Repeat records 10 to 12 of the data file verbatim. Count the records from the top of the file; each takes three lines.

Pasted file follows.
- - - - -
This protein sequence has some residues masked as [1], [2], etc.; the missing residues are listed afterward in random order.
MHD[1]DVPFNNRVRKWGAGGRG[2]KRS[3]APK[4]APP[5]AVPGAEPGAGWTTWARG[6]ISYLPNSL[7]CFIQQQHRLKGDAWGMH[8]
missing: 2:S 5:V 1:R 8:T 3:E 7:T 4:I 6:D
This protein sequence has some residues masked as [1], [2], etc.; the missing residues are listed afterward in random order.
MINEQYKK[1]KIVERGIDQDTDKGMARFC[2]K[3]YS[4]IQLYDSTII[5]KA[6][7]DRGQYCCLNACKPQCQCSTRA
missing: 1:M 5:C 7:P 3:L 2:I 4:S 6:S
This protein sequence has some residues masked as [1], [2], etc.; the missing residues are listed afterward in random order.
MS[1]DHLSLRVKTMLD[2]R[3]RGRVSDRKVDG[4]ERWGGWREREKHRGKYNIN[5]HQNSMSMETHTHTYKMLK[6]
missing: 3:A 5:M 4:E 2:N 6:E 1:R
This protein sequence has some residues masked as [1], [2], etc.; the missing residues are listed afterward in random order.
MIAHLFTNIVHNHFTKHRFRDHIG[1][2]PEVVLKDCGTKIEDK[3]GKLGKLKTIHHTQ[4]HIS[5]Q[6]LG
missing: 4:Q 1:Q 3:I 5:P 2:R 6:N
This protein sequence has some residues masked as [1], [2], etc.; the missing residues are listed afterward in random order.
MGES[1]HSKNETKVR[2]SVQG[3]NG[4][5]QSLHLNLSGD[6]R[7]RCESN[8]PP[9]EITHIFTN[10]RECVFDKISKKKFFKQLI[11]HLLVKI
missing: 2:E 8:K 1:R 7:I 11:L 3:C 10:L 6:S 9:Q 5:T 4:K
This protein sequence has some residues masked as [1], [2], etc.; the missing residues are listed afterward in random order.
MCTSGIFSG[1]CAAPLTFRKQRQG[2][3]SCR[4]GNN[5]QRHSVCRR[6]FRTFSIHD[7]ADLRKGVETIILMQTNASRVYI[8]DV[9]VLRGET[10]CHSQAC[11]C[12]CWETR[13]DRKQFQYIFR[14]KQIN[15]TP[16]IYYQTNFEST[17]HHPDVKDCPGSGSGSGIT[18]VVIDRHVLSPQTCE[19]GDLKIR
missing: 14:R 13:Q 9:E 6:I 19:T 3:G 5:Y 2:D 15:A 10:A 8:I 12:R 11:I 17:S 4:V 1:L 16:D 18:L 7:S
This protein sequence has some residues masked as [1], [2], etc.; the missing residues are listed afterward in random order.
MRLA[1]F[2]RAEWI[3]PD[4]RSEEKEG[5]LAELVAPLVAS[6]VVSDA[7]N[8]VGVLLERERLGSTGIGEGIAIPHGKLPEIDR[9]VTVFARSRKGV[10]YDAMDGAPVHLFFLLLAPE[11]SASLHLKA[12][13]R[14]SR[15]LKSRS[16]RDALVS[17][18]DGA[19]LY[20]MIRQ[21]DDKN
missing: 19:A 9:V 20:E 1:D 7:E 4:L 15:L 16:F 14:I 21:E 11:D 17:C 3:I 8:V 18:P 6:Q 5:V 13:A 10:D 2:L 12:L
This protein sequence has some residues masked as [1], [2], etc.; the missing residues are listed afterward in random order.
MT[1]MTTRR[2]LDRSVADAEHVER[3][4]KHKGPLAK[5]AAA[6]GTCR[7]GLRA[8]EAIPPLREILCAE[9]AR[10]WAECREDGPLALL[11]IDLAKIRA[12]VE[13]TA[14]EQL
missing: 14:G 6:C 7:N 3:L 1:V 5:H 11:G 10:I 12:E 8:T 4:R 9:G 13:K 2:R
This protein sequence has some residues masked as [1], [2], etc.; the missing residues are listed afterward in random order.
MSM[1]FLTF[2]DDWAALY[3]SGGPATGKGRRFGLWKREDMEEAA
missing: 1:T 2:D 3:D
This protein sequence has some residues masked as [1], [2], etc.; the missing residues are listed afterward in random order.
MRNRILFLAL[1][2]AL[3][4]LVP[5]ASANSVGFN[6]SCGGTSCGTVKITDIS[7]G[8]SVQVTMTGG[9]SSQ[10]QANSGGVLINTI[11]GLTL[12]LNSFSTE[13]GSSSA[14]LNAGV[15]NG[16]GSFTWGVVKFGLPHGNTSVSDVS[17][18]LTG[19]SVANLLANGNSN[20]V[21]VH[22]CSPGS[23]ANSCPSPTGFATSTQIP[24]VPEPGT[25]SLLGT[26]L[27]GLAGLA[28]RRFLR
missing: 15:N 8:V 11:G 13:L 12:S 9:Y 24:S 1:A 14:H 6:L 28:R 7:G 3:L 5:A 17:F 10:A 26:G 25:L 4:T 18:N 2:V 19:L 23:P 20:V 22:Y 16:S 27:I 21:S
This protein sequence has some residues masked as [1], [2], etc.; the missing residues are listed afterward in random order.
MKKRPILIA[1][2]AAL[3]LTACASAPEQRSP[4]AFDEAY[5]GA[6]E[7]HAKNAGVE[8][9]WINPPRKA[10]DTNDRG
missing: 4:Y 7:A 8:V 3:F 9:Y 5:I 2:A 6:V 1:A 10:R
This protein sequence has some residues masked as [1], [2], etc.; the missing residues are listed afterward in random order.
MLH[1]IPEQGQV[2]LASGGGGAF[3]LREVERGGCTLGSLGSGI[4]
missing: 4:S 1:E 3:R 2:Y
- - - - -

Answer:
This protein sequence has some residues masked as [1], [2], etc.; the missing residues are listed afterward in random order.
MRNRILFLAL[1][2]AL[3][4]LVP[5]ASANSVGFN[6]SCGGTSCGTVKITDIS[7]G[8]SVQVTMTGG[9]SSQ[10]QANSGGVLINTI[11]GLTL[12]LNSFSTE[13]GSSSA[14]LNAGV[15]NG[16]GSFTWGVVKFGLPHGNTSVSDVS[17][18]LTG[19]SVANLLANGNSN[20]V[21]VH[22]CSPGS[23]ANSCPSPTGFATSTQIP[24]VPEPGT[25]SLLGT[26]L[27]GLAGLA[28]RRFLR
missing: 15:N 8:V 11:G 13:L 12:S 9:Y 24:S 1:A 14:H 6:L 28:R 7:G 3:L 5:A 17:F 10:A 26:G 25:L 4:T 18:N 2:V 19:L 23:P 20:V 22:Y 16:S 27:I 21:S
This protein sequence has some residues masked as [1], [2], etc.; the missing residues are listed afterward in random order.
MKKRPILIA[1][2]AAL[3]LTACASAPEQRSP[4]AFDEAY[5]GA[6]E[7]HAKNAGVE[8][9]WINPPRKA[10]DTNDRG
missing: 4:Y 7:A 8:V 3:F 9:Y 5:I 2:A 6:V 1:A 10:R
This protein sequence has some residues masked as [1], [2], etc.; the missing residues are listed afterward in random order.
MLH[1]IPEQGQV[2]LASGGGGAF[3]LREVERGGCTLGSLGSGI[4]
missing: 4:S 1:E 3:R 2:Y